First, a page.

SALEM — One of the city’s oldest burial grounds on Thursday got a fresh sign and with it, a proper place in the city’s historical culture.
The Friends Burial Ground on Essex Street, also known as the Quaker cemetery for its ties to the region’s centuries-old Quaker community, celebrated a rededication Thursday morning with a new marker at the front of the cemetery.
The marker, shaped like one of the state’s tercentenary signs but with more modern fonts and text sizes, explains that the site is “Salem’s third oldest and smallest cemetery.” It was also the site of the Religious Society of Friends’ second meeting house, built in 1718, and a pivotal part of Quaker culture when Salem served as the center of the religious community during the 17th and 18th centuries.
Still, the cemetery is never open. The gate is generally always locked, leaving visitors to stand on the sidewalk in front of the cemetery and pay respects from afar. The sign also serves to tell a story of persecution that often goes untold in a city known around the world for its 17th century witchcraft hysteria.
“My people have a complicated history in this land, especially in Boston and Salem,” said Kathleen Wooten, a Quaker and member of the Fresh Pond Monthly Meeting in Cambridge who spoke at Salem’s ceremony. “They were severely punished for their beliefs according to the accepted law at the time. They were fined and whipped, and thrown into prison.”
In her remarks, Wooten told the story of Lawrence and Cassandra Southwick, who spent weeks in jail for supporting and hosting Quakers locally, possessing Quaker literature and more.
“While the parents were jailed, Cassandra Southwick’s children weren’t able to pay the fines levied against the Southwicks,” Wooten said. “It was therefore decreed that they’d be sold into slavery in Barbados, to pay off their fines.”
This was in 1659 — 33 years before the first executions connected to the Salem Witch Trials took place down the road at Proctor’s Ledge.
Ultimately, the children were never auctioned off. No one placed a bid, Wooten said, because the merchants and ship captains in attendance saw the children as innocent.
“I’d love to say that Quakers were faithful that day of the auction,” she said, “but I’d also like to believe others — non-Quakers — heard that call to service.”
Wooten paused, looking up at the crowd attending the rededication.
“I’m heartened that many of my Quaker brethren can’t be here today in person, though some of them are,” she said. “Many people of many faiths — and no particular faith — are living into that first kingdom of love that the first Quakers of Salem hoped to create.”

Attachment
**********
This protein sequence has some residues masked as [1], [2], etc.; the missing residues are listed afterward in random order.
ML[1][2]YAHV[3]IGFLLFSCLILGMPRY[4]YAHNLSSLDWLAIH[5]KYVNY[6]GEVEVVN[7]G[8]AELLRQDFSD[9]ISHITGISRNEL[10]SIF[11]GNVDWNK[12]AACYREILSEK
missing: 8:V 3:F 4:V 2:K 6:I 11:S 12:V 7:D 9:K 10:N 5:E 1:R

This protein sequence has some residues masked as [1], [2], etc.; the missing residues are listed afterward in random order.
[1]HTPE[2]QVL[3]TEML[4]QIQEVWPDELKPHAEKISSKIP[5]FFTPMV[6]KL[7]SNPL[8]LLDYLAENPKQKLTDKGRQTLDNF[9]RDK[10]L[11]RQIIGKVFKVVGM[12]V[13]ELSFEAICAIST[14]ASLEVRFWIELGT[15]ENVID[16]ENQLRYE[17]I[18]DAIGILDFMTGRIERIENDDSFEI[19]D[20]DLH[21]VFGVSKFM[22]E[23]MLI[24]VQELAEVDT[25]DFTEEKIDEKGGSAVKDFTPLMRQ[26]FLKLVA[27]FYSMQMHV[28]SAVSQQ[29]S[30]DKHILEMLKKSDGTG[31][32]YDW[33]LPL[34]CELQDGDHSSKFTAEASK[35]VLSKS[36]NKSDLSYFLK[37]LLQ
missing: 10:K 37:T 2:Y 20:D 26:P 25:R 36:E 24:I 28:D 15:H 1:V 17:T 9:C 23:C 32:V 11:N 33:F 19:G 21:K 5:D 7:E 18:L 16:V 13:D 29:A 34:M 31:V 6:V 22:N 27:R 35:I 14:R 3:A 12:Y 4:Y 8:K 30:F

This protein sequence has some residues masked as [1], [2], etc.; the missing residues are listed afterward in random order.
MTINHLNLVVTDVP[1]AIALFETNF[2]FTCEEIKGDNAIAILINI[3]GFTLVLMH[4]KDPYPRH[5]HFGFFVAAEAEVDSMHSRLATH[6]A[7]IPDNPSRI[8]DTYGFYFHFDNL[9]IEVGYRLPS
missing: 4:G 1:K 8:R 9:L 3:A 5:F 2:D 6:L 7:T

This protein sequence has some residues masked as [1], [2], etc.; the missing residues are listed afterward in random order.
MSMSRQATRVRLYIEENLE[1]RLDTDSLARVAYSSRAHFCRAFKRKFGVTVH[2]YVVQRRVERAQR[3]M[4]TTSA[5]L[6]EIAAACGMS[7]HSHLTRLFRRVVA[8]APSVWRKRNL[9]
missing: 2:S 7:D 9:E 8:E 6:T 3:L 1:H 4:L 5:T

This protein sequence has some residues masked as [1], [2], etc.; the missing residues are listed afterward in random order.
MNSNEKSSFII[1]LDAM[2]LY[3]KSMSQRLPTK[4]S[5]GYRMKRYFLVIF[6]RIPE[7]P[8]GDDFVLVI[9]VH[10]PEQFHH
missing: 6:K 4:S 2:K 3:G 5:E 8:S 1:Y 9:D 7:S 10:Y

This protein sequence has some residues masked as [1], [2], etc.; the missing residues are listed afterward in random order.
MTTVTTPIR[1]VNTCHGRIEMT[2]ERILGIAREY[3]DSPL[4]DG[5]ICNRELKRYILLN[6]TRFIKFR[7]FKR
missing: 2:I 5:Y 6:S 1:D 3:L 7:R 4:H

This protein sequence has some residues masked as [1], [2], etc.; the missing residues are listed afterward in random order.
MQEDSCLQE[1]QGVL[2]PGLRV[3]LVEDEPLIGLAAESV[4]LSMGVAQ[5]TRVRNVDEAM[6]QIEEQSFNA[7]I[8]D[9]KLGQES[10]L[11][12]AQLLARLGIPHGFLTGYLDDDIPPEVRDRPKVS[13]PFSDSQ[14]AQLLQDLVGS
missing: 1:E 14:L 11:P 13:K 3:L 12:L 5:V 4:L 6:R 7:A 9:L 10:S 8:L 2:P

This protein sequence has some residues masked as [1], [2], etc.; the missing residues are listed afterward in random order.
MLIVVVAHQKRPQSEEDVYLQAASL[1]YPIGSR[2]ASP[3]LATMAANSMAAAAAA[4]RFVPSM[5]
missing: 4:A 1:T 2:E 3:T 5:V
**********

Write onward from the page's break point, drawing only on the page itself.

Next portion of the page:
Frederick Martin, a Quaker from Newton, attended the ceremony and said he was glad that the cemetery “is being recognized and honored.”
“There’s persecution of Quakers in Salem, but Salem was actually more welcoming than Boston,” Martin said. “I wanted to learn more about that, and when a city recognizes us — the Quakers — as a presence, as important, as a part of the history... I just appreciate that.”
Closed for business
Interestingly, the cemetery is almost always closed. Bob LeBlanc, the city’s superintendent of cemeteries, said it’s only open for maintenance.
“It’s a historic cemetery,” LeBlanc said. “Foot traffic, human interaction with stones tend to be problems. We try to minimize that as much as possible.”
If someone were to request access through the city, they can get in, LeBlanc explained.
Being said, the cemetery’s not-open status draws an interesting parallel to the Charter Street Cemetery, which officials are considering closing for the month of October. The Old Burying Point, kiddie-cornered by Charter and Liberty streets downtown, has been a frequent talking point around the city as the Halloween season has continually grown, bringing hundreds of thousands of revelers to the Witch City each year and gradually causing irreversible wear on the historic site.
With a $600,000 restoration planned for the Burying Point, officials argue the suggested shutdown would prevent further damage from tourists before the work begins.
It’s a position that Kenneth Glover, a Quaker and Salem tour guide, endorses.
“I understand that anytime someone wants entrance into the (Quaker) graveyard, if they contact the city in advance, the city can have the gates opened up,” Glover said. “It’s out of the way, and it happens to be good for its protection.”
The move would have bigger impacts on Charter Street, where Witch Trials connections and some of the state’s most significant founders and early leaders are buried.
“I’m very concerned about the abuses people afflict upon the graveyard, from disregarding the prohibition against gravestone rubbing to using the tombs or stones to support their weight if they’re tired, and not understanding that is a place of respect,” Glover said. “So the argument to have the graveyard shut down in October is a compelling one, and as a tour guide who does a tour through the graveyard, I certainly could adapt to whatever the needs of the community were.”